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Cultural Competency

Critical to providing exceptional Pediatric health care is the ability to communicate with patients and families across a vast spectrum of cultural, ethnic and socioeconomic diversity. In order to graduate pediatricians capable of delivering clinically sound pediatric health care in a culturally effective manner, our residents participate in a cultural competency curriculum. It is a longitudinal curriculum with different structured experiences in each year. Our goal is to provide the tools for providing culturally effective Pediatric health care and to guide clinicians in interacting with any cultural group.

Under the supervision of Dr. Imelda Huerta-Galvez, all residents, during intern orientation, receive education through didactic presentation, small group, and large group discussion of a video vignette framing the general principles of cultural competency. The concepts are formally reinforced during the intern year on the term newborn rotation through the use of role- plays.

Throughout the second year, residents work through interactive, on-line Computer Based Training modules on Cross Cultural Health Care, created and provided by the Universities of Alabama, Arizona, Florida, New Mexico, Washington, Wisconsin, and Mt. Sinai School of Medicine. In the cases not only is cross-cultural communication emphasized, but also working with health care systems and health care teams to better deliver culturally effective Pediatric health care. After completion of these cases, Dr. Huerta-Galvez meets with each resident individually where the resident’s competence is determined through a structured quiz and discussion.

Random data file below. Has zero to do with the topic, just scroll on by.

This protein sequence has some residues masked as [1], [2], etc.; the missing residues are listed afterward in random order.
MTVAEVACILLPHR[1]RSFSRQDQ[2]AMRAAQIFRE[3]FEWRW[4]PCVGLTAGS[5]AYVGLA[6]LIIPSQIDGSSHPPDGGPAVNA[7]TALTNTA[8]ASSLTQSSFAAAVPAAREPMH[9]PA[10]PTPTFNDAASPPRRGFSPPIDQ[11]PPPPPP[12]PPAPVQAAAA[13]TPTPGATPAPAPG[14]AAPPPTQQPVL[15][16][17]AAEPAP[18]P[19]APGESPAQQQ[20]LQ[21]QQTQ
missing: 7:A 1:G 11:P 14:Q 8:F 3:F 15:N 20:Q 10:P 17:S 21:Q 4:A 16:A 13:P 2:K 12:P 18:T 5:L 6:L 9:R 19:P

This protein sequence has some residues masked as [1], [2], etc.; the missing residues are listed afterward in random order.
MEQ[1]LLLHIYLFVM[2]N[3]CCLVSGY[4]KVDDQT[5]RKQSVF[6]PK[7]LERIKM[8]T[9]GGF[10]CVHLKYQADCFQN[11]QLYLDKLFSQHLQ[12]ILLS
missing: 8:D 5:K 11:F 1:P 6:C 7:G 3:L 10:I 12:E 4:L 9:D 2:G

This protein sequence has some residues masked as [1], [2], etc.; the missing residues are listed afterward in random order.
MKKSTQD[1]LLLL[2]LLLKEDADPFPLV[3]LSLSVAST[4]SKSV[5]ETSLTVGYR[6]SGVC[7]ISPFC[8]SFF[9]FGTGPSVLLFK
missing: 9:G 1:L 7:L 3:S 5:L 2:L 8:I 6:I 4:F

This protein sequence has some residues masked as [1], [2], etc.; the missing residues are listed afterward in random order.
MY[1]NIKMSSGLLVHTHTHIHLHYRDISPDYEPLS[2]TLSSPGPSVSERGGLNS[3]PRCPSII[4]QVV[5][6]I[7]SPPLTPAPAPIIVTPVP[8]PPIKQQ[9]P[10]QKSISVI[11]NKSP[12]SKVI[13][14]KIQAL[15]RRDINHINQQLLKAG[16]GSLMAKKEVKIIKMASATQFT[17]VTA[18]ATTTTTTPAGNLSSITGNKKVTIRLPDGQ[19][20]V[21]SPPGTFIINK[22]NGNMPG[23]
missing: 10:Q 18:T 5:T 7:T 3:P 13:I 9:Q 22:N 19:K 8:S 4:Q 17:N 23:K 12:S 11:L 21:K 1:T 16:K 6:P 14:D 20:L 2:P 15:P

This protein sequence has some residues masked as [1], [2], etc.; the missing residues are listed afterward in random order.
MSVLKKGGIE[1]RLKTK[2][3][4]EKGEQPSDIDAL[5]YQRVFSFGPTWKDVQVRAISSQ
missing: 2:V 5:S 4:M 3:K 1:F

In the third year, the resident on the Community and Advocacy Rotation (CAR) works with culturally, socio-economically, and medically diverse patients and families as well as multi-disciplinary physician and health care teams and agencies. During the CAR experience, the resident, under supervision of Dr. Huerta-Galvez, works in her entirely Spanish speaking Latino Clinic (a medical home for Spanish speaking patients with limited English proficiency), where the resident gains skills in communication through proper employment of interpreter services. The patient is staffed with Dr. Huerta-Galvez and issues such as health beliefs, healthcare practices, language and cultural barriers, and access to care, are specifically discussed. Third year residents on CAR also attend a Community Cultural Outreach visit with Dr. Huerta-Galvez, after which they hand in a write-up about of their experiences in the Latino Clinic as well as the Cultural Outreach visit.

In addition, throughout their training at Advocate Children’s Hospital - Oak Lawn, residents are exposed to a remarkably diverse patient population. Dr. Huerta-Galvez is also readily available as a cultural broker for our residents, patients, and their families.


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